With just days to go until members of the Republican National Committee elect a chairman to lead them into the 2012 presidential election cycle, Wisconsin's Reince Priebus appears to have the edge while incumbent Michael Steele seems to have the longest odds for keep the job.
The consensus among party insiders, however, is that the race is still essentially anybody's game.
With five candidates vying for the position, including current RNC Chairman Michael Steele, a quirky election process that will likely include multiple ballots as well as a series of public commitments from members that could quickly shift once the voting begins, this Friday's election could turn into long day of arm twisting.
Steele, former Michigan GOP chairman Saul Anuzis, former Missouri GOP chair Ann Wagner and long-time Republican operative Maria Cino appear to be trailing. But dozens of members are either undecided or unwilling to publicly commit to a candidate.
One RNC committee member told ABC News there's a "pretty deep and wide consensus among a lot of us that Steele needs to go."
Whoever wins will inherit a party committee that, despite impressive midterm election year victories, is hobbled by financial woes, including debt reaching into the tens of millions as well as a crippled major donor program. The job won't be about being figurehead for the party -- that role will fall to the eventual Republican presidential nominee -- but rather about running an organization that many committee members believe has veered off course.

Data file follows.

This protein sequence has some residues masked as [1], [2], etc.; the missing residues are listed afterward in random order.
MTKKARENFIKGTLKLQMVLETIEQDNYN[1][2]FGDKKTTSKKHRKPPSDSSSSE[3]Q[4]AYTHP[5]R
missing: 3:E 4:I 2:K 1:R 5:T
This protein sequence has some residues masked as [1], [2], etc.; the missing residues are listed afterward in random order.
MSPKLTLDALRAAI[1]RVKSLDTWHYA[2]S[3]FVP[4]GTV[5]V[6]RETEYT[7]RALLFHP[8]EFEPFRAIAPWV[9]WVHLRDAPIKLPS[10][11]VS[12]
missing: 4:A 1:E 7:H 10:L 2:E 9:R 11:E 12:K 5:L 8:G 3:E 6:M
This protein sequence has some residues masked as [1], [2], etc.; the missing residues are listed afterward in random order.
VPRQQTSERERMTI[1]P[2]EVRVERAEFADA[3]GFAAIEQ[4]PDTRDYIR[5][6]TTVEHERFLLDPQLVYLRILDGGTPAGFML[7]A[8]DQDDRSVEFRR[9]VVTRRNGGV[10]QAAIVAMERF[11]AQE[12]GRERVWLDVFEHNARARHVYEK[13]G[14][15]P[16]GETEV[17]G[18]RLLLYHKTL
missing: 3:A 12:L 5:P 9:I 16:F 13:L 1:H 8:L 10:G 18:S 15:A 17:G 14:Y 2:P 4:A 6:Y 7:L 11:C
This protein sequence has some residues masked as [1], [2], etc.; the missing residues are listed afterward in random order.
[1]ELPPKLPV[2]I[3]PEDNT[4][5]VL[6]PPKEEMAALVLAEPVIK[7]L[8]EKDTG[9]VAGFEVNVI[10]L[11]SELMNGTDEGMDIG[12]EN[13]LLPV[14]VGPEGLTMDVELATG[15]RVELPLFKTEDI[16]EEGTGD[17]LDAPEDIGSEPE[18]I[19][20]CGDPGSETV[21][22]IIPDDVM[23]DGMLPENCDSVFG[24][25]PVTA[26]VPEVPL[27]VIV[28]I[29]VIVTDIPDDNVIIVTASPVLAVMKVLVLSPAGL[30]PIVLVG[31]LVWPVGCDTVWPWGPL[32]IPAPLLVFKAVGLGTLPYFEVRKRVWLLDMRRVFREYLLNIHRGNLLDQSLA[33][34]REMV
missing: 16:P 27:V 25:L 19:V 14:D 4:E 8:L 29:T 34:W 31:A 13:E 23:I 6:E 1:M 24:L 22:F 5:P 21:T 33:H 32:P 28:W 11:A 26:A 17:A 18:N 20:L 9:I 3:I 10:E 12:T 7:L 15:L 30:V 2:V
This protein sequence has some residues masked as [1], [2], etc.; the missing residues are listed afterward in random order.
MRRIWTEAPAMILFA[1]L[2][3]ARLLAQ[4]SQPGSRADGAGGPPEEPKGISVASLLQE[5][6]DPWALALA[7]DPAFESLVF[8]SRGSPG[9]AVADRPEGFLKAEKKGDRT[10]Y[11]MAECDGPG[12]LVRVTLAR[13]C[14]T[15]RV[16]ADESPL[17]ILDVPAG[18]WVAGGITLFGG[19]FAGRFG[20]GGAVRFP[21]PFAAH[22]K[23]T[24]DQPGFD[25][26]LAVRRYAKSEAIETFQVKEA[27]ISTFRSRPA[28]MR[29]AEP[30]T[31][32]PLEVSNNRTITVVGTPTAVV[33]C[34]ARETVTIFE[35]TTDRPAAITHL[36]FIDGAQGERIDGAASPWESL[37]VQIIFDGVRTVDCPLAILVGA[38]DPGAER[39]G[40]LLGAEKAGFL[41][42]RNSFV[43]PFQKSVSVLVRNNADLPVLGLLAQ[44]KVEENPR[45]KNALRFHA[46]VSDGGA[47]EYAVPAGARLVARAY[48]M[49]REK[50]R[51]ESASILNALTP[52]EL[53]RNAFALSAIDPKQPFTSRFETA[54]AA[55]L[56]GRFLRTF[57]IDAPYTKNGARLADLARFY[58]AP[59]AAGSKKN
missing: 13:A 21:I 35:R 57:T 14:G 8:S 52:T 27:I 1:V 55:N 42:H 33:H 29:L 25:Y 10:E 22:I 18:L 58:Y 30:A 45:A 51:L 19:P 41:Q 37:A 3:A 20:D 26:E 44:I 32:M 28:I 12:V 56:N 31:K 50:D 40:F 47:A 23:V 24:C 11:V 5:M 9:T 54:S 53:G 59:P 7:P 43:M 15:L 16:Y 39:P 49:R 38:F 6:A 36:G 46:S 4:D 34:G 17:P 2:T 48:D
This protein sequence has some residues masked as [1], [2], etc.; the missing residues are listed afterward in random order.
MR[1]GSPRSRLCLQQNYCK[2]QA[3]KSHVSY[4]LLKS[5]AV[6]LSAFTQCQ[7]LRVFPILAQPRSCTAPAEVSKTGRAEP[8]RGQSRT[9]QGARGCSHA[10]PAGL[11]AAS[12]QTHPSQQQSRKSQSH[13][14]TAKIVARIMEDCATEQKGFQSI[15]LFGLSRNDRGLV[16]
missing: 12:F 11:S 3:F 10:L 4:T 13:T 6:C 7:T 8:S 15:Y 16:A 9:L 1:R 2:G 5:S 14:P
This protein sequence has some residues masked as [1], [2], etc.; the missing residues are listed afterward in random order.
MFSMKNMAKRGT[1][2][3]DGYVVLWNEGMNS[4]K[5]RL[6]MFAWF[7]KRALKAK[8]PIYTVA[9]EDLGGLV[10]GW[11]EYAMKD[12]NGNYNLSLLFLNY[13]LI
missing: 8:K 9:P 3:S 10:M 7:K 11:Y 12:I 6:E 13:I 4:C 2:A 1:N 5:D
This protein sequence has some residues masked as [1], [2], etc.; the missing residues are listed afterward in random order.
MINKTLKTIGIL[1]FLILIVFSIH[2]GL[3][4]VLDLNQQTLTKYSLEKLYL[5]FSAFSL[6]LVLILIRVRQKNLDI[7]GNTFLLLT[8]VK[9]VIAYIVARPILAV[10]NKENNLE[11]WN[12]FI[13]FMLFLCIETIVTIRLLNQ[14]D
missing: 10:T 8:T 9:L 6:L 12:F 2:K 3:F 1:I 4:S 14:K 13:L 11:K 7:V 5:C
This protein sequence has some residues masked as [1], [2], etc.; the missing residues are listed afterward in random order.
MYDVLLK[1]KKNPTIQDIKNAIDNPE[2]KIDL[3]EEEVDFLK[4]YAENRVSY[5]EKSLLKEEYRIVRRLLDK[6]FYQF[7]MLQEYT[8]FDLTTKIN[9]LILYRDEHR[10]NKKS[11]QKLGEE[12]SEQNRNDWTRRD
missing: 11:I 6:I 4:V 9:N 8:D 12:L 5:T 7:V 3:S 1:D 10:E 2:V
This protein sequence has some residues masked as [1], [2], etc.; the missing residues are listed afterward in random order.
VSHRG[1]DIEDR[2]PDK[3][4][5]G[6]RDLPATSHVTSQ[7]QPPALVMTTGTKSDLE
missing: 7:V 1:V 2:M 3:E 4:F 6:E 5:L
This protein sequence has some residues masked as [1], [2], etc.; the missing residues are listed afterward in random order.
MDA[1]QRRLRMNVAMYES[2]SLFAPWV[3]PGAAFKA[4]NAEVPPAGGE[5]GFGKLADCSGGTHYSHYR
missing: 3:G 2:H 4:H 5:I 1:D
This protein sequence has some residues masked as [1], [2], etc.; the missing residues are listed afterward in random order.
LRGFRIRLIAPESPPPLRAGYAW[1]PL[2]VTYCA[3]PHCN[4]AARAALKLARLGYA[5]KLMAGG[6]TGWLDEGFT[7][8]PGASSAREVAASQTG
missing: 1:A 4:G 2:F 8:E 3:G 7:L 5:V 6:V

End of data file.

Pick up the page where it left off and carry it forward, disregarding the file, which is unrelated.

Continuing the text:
In a memo to committee members this week, even Steele acknowledged that "many of the RNC's past major donors are no longer politically active, or followed past party leaders to 527s which are not bound by the donation limits and disclosure requirements which apply to the RNC."
Three of the candidates -- Priebus, Anuzis and Wagner -- have experience running state parties and they would each bring practical management skills to the position.
Priebus has pointed to his track record of "raising money, selecting strong, conservative candidates and staying on message" in Wisconsin.
Anuzis released a five-point plan focused on restoring the credibility of the RNC with donors, rethinking the committee's get out the vote program and "winning the digital, social and mobile campaign."
Wagner has issued a similar agenda to overhaul the RNC's financial, political and communications structure.
Cino can point to her experience as deputy chair of the RNC, CEO of the 2008 Republican National Convention, executive director of the National Republican Congressional Committee, and a transportation department official in the Bush administration. She is a consummate political operative, who has the high-profile backing of former vice president Dick Cheney and House Speaker John Boehner.
All of them have said that restoring the fiscal health of the RNC is their top priority and each has promised to be the party's fundraiser-in-chief. If elected, either Cino or Wagner would be only the second woman to serve as RNC chair.